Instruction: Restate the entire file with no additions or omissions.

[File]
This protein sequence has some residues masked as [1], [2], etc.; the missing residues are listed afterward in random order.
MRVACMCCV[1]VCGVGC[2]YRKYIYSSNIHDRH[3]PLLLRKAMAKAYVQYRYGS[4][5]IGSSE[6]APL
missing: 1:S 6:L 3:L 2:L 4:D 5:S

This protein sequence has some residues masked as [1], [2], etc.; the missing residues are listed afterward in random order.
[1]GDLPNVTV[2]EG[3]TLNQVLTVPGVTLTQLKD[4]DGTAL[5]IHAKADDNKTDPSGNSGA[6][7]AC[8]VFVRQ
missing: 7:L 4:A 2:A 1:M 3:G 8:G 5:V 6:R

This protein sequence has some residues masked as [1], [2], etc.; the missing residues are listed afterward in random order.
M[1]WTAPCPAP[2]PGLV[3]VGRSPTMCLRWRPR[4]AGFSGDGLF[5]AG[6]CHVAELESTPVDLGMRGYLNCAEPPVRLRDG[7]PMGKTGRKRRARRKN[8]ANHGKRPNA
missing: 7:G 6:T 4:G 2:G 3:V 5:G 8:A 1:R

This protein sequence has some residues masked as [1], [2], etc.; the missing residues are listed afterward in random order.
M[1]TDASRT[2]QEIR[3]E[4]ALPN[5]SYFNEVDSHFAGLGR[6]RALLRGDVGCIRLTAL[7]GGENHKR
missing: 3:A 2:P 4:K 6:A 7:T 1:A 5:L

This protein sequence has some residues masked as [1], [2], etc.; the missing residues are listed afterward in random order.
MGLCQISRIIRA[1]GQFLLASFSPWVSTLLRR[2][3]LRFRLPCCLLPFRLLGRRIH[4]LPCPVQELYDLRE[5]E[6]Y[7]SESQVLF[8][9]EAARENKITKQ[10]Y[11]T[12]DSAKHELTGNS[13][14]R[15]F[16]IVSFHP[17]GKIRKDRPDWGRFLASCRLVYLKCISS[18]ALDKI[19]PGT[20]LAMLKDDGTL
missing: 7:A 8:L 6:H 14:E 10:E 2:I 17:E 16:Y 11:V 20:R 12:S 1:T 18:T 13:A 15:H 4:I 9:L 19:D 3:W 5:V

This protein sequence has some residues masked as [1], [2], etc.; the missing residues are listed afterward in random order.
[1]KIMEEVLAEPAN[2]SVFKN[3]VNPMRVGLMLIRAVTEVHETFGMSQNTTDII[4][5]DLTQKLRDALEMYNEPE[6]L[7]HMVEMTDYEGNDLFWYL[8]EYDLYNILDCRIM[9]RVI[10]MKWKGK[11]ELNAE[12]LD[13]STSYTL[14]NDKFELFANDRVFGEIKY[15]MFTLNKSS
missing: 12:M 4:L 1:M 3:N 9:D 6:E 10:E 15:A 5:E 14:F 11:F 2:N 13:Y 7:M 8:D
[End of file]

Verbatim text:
This protein sequence has some residues masked as [1], [2], etc.; the missing residues are listed afterward in random order.
MRVACMCCV[1]VCGVGC[2]YRKYIYSSNIHDRH[3]PLLLRKAMAKAYVQYRYGS[4][5]IGSSE[6]APL
missing: 1:S 6:L 3:L 2:L 4:D 5:S

This protein sequence has some residues masked as [1], [2], etc.; the missing residues are listed afterward in random order.
[1]GDLPNVTV[2]EG[3]TLNQVLTVPGVTLTQLKD[4]DGTAL[5]IHAKADDNKTDPSGNSGA[6][7]AC[8]VFVRQ
missing: 7:L 4:A 2:A 1:M 3:G 8:G 5:V 6:R

This protein sequence has some residues masked as [1], [2], etc.; the missing residues are listed afterward in random order.
M[1]WTAPCPAP[2]PGLV[3]VGRSPTMCLRWRPR[4]AGFSGDGLF[5]AG[6]CHVAELESTPVDLGMRGYLNCAEPPVRLRDG[7]PMGKTGRKRRARRKN[8]ANHGKRPNA
missing: 7:G 6:T 4:G 2:G 3:V 5:G 8:A 1:R

This protein sequence has some residues masked as [1], [2], etc.; the missing residues are listed afterward in random order.
M[1]TDASRT[2]QEIR[3]E[4]ALPN[5]SYFNEVDSHFAGLGR[6]RALLRGDVGCIRLTAL[7]GGENHKR
missing: 3:A 2:P 4:K 6:A 7:T 1:A 5:L

This protein sequence has some residues masked as [1], [2], etc.; the missing residues are listed afterward in random order.
MGLCQISRIIRA[1]GQFLLASFSPWVSTLLRR[2][3]LRFRLPCCLLPFRLLGRRIH[4]LPCPVQELYDLRE[5]E[6]Y[7]SESQVLF[8][9]EAARENKITKQ[10]Y[11]T[12]DSAKHELTGNS[13][14]R[15]F[16]IVSFHP[17]GKIRKDRPDWGRFLASCRLVYLKCISS[18]ALDKI[19]PGT[20]LAMLKDDGTL
missing: 7:A 8:L 6:H 14:E 10:E 2:I 17:E 16:Y 11:V 20:R 12:S 1:T 18:T 13:A 15:H 4:I 9:L 19:D 3:W 5:V

This protein sequence has some residues masked as [1], [2], etc.; the missing residues are listed afterward in random order.
[1]KIMEEVLAEPAN[2]SVFKN[3]VNPMRVGLMLIRAVTEVHETFGMSQNTTDII[4][5]DLTQKLRDALEMYNEPE[6]L[7]HMVEMTDYEGNDLFWYL[8]EYDLYNILDCRIM[9]RVI[10]MKWKGK[11]ELNAE[12]LD[13]STSYTL[14]NDKFELFANDRVFGEIKY[15]MFTLNKSS
missing: 12:M 4:L 1:M 3:N 9:D 6:E 10:E 15:A 5:E 14:F 11:F 2:N 13:Y 7:M 8:D